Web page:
HSP Gifted Mental LogJams

Sharon Barnes CASIGY Leave a Comment

“Mental LogJam” is a Game Changer for Me. I’m not Crazy. I’m a CASIGY.”

I stood there tongue-tied. I wanted to say something, but four ideas competed to get oulogjamt first. In my resulting confusion, nothing came out but stuttering and stammering. My supposedly great ideas got stuck inside of me and I couldn’t get any of them out. Instead of making the significant contribution to the discussion that I wanted to make, I felt like a fool. Has that ever happened to you? Has it happened over and over again? Welcome to one aspect of being a CASIGY™! (A Creative, Acutely Aware, Super-Sensitive, Intense, and/or Gifted You)

Many highly sensitive and gifted people have told me that they have frequent LogJams in their heads. Recently as I spoke with Nancy, who describes herself as a highly sensitive, intense, gifted woman, she related how difficult it often is to get her thoughts organized to communicate her insights in discussions with her friends.   As we talked about the depth of processing and complexity that often happen in CASIGYs’ heads, she said, “This is a game changer for me. I’m not crazy; I’m gifted.” She went on to say that she had often felt embarrassed and ashamed, thinking that this happens only to her, and that it meant that there was something wrong with her. On the contrary, I have listened to many a CASIGY’s tale of woe about the LogJams in their head. Nancy’s response reminded me how much others might be helped by this perspective too, so with her permission, here it is.

Have you had a LogJam in your head? You have several thoughts swirling around in your head at the same time. One thought invites another and then another, and soon there’s this hubbub going on inside your head. Sometimes it’s fun; sometimes it’s a hot mess. The real trouble comes when someone interrupts your stream of thought, or when you want (or need) to communicate some of it to someone else. You may go silent. You may stutter and stammer. You may blurt out something irrelevant. You feel embarrassed. People may react like you are an idiot. If any of your “great ideas” come out at all, they are garbled and maybe nonsensical. How can you be smart, let alone gifted!? you ask yourself. Or you tell yourself, ‘I must be crazy to have this happen all of the time.”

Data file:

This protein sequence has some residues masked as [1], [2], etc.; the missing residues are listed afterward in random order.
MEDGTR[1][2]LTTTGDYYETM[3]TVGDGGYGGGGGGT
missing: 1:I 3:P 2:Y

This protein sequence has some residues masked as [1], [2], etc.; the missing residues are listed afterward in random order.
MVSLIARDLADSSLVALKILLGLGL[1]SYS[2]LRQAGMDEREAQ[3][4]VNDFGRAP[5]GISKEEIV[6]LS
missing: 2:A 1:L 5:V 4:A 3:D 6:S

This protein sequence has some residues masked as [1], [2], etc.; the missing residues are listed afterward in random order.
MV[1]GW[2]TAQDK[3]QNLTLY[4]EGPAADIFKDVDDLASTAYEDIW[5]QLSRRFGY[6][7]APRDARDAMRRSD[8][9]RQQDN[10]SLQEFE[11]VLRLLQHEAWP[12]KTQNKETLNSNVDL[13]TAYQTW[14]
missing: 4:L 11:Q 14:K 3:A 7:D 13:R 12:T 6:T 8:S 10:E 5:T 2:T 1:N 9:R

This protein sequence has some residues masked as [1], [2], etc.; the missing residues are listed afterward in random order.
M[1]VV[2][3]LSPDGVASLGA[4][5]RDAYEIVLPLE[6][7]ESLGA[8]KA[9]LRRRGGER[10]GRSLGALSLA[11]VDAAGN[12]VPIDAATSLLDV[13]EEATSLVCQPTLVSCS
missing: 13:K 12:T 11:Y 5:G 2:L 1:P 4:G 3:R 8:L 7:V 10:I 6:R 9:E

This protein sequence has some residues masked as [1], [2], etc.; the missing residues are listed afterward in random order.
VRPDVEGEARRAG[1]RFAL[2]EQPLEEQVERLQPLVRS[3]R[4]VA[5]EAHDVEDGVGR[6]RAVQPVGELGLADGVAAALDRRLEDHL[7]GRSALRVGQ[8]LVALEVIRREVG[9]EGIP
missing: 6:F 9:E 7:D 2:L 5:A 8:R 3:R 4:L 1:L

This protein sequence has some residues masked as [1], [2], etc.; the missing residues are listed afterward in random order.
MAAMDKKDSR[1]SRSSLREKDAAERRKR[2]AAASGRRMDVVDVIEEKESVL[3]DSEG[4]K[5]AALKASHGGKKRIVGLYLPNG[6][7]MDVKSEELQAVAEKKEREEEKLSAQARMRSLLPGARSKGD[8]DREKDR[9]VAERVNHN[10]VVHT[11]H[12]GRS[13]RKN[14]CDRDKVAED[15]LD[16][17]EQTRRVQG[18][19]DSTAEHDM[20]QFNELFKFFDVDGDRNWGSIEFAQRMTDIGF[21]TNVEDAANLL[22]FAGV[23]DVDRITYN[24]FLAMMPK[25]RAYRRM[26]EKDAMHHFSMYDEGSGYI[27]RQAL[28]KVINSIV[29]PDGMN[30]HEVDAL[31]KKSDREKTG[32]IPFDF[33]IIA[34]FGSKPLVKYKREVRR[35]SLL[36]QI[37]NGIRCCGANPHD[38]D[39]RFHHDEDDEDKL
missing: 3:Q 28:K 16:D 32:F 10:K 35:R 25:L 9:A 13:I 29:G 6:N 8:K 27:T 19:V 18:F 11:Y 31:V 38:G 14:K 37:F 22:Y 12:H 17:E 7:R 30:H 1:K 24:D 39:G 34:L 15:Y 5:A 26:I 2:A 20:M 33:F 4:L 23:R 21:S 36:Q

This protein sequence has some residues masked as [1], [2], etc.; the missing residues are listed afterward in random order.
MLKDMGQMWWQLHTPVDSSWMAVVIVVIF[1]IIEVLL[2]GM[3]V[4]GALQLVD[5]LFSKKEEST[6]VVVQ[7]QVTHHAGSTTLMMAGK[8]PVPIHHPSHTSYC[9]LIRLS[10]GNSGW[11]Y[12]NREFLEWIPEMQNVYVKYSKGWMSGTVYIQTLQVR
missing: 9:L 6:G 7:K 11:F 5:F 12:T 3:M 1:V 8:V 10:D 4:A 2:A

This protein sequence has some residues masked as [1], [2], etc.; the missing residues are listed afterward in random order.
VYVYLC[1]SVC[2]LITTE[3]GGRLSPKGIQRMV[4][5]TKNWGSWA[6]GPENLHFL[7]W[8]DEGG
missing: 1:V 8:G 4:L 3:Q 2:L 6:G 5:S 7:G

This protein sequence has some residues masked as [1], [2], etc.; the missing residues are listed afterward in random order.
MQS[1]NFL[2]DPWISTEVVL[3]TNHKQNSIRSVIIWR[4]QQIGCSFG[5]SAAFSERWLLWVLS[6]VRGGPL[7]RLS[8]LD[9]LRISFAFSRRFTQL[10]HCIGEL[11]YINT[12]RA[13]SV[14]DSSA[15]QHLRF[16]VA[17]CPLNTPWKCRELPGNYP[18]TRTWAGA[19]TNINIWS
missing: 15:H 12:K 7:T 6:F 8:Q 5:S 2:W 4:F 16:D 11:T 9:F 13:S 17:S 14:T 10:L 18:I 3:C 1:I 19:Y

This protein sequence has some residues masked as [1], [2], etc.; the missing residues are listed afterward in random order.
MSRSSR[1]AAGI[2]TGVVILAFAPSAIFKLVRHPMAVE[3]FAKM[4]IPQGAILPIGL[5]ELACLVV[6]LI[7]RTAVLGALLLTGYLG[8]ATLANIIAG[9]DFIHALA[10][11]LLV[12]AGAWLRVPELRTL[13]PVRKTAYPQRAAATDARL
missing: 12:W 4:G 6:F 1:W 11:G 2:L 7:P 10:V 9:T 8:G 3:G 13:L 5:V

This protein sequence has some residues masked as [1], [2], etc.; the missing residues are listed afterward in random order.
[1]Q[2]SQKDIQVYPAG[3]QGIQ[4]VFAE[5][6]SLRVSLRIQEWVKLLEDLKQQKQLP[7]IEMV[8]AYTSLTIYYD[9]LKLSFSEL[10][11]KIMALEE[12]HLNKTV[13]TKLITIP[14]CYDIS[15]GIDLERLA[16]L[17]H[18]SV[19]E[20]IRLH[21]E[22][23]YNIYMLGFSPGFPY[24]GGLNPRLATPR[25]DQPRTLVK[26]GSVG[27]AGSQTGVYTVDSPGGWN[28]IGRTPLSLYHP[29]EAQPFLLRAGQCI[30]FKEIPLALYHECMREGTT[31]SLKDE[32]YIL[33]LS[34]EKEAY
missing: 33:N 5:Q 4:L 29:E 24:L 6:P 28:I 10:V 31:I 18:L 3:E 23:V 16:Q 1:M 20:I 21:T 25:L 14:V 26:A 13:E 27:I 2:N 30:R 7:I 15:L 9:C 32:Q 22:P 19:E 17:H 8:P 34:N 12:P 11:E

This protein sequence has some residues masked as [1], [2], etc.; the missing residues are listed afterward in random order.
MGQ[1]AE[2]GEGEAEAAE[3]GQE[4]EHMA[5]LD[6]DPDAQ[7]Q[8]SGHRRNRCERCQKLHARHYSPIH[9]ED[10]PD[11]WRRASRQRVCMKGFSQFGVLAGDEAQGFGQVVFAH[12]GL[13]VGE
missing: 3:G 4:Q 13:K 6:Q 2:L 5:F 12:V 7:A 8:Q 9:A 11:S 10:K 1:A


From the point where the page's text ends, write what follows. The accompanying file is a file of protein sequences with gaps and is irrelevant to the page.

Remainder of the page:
As I shared with Nancy, having LogJams in your head does not make you stupid or crazy. You just have a LogJam in your head. That’s all, nothing more. Your depth of processing combined with the complexity of your HSP or Gifted mind results in this multiplicity of simultaneous thoughts. You process information on a deeper level. You see the big picture and often see the details, too. You catch connections that never occur to most other people. One idea prompts another. One fact reminds you of another. The implications of a situation stimulate one idea after ….you get the picture. Getting these thoughts to stop competing with one another and line up one-at-a-time cooperatively and at least loosely organized so they can come out in a coherent fashion can be challenging, and of course, this process takes time.

It doesn’t matter whether you’re an adult or child, the same thing can happen. Doing school related homework or home school lessons can take forever when this happens. Writing a paper or report can also take much longer than anyone expects it to. Each concept brings up thoughts, conversation or questions about five others, and each one of those brings up still others. And they all are interesting and seem significant.

So what do you do when you have a LogJam in your head, or your child or spouse does? I’m having a LogJam in my head as I write this. I want to say three or four things at once. As I work with them to line them up, they vie for first place, then second and third. So here’s some possibilities, in random order:

  • Admit/describe what has just happened in your head – that you have multiple thoughts all wanting to come out at once. This lightens the air immediately. It gives you time to gather your thoughts, and while you do that, often one of the competing thoughts will bubble to the top. You can retrieve it and put it out there. Then you can decide whether any of the others also need to see the light of day or not.
  • Take a deep breath, than another and another. That sends more oxygen to the brain. Slowing your body can slow your mind and gives you a chance to sort things out. As above, one idea will likely take precedence, and you can go from there.
  • Make a silly sound or a joke out of what’s happening. Then proceed with one of the other options above.

As Nancy and I talked more about getting and dislodging mental LogJams, she went one step further. The next step for her, and a good one for us to consider, is to think about events or situations that are coming up, and to identify ones where a mental LogJam is likely to happen. Preparing for it can a) fend it off or b) help us get through it faster or in better shape.

I’m sure that you can, or probably have, come up with other options to cope with having a LogJam in your head. I invite you to share your experiences, comments or questions in the Reply/Comment Section below. Have you had other scenarios in which you have a LogJam in your head? Feel free to share them also!

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